The 6CW4 nuvistor has a standard 6.3 volt heater. The 7895 is a high mu nuvistor triode with industrial specs. You should be able to use the 7586 off the mic capsule and follow that with a 12AX7. You may also want to experiment with running more plate current on the 7586 at the possible risk of more tube noise. If you are using the AKG C 60 circuit, try the following on the 7586 cathode divider: 18 k in series with 560 ohms, open end of 18 k resistor to ground, open end of 560 ohm resistor to 7586 cathode, 150 meg grid/cold end of capsule resistor to junction of 560 ohms and 18 k on the divider. The plate voltage (drop) across the tube should be around 65 volts, the drop across the 18k resistor should be around 54 volts, plate current 3 milliamps. The capsule voltage should be in the vicinity of 54 volts, the cathode voltage of the 7586 should be around 56 volts. B plus supply should be 120 volts. I recommend using the test fixture so you can use a high impedance voltmeter to check the voltages and a milliammeter to check current as well as facilitate easy component changes.

BE CAREFUL WHEN WORKING ON THESE CIRCUITS...The 120 volt B plus, filtered by many uF of capacitors, can do damage and/or seriously hurt someone. Be especially careful when measuring plate current since the milliammeter (or VOM meter) is at full supply potential! Allow capacitors to discharge before changing components.
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Old 20th February 2013, 10:46 PM   #37
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in a new build though, and speaking only of new builds, would the 13cw4 be ok?
Or is it just a bad sounding tube in general?
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Old 21st February 2013, 01:27 AM   #38
rmb is offline rmb  United States
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Chris: The 13CW4 is noisy. It was mass produced and used as a RF amplifier in the UHF tuner of series string heater TV sets. The 6CW4 is the same tube electrically with a standard 6.3 volt heater. The 7895 is the choice for a high mu nuvistor since it has industrial ratings. The one U47 I heard with the AR47 kit (using the 13CW4) didn't sound as good as one with the original VF14 or a 407A mod.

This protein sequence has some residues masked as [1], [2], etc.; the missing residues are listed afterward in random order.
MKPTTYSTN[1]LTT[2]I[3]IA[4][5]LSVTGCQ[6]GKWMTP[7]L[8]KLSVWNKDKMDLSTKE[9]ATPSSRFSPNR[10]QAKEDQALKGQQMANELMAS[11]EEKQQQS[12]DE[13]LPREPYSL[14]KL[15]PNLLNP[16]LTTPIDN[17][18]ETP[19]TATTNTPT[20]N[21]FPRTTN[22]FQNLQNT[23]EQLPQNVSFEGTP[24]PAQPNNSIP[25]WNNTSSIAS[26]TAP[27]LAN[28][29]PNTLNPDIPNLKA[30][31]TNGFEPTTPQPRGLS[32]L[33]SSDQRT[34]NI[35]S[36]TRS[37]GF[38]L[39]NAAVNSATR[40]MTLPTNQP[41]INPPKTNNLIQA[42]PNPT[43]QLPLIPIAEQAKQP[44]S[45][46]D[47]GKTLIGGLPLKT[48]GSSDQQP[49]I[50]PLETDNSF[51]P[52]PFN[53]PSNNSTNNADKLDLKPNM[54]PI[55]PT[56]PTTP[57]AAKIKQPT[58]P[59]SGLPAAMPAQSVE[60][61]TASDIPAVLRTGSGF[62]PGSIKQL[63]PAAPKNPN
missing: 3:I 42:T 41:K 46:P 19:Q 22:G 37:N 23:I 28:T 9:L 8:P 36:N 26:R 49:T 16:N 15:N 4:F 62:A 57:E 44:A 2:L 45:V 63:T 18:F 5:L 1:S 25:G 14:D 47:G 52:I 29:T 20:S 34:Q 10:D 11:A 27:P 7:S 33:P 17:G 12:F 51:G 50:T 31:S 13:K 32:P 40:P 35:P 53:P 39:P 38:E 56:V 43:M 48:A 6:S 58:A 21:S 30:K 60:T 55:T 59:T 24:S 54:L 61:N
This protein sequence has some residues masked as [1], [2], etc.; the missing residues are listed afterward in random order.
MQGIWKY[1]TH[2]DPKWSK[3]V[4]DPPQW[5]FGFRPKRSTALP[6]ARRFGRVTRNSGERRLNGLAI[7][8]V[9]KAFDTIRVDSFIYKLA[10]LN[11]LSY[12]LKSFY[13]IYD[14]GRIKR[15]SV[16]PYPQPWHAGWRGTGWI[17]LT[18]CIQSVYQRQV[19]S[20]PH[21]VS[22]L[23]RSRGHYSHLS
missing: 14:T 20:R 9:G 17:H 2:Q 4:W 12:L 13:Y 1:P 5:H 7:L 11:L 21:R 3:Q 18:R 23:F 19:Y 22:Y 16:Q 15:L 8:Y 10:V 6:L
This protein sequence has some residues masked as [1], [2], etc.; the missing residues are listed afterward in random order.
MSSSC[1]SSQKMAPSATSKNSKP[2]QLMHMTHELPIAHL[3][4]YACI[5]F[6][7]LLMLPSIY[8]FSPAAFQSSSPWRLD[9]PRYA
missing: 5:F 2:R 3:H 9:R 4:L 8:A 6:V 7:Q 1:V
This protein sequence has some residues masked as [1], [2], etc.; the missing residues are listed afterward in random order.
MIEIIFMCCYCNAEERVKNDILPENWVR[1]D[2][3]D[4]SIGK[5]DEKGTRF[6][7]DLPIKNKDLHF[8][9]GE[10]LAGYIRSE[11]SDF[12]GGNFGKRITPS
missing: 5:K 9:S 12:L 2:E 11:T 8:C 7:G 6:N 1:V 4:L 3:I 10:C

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Old 21st February 2013, 09:44 PM   #39
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I've been working on the design, and from different posts and different schematics i've came up with the following values, but i might be on the wrong track.
What do you think so far?
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File Type: jpg Sketch for condenser mic2.jpg (53.7 KB, 67 views)
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Old 22nd February 2013, 05:45 PM   #40
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I have started cleaning up a circuit which might help me, Sure im recycling it, but i think it might be a good start for me who doesn't have much knowledge of how to create good working circuits, I know the values are all different than what you were saying, but i found this one interesting as it had provisions for line output, and polarized the capsule via the ht supply.
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File Type: gif Condenser micr.gif (15.5 KB, 61 views)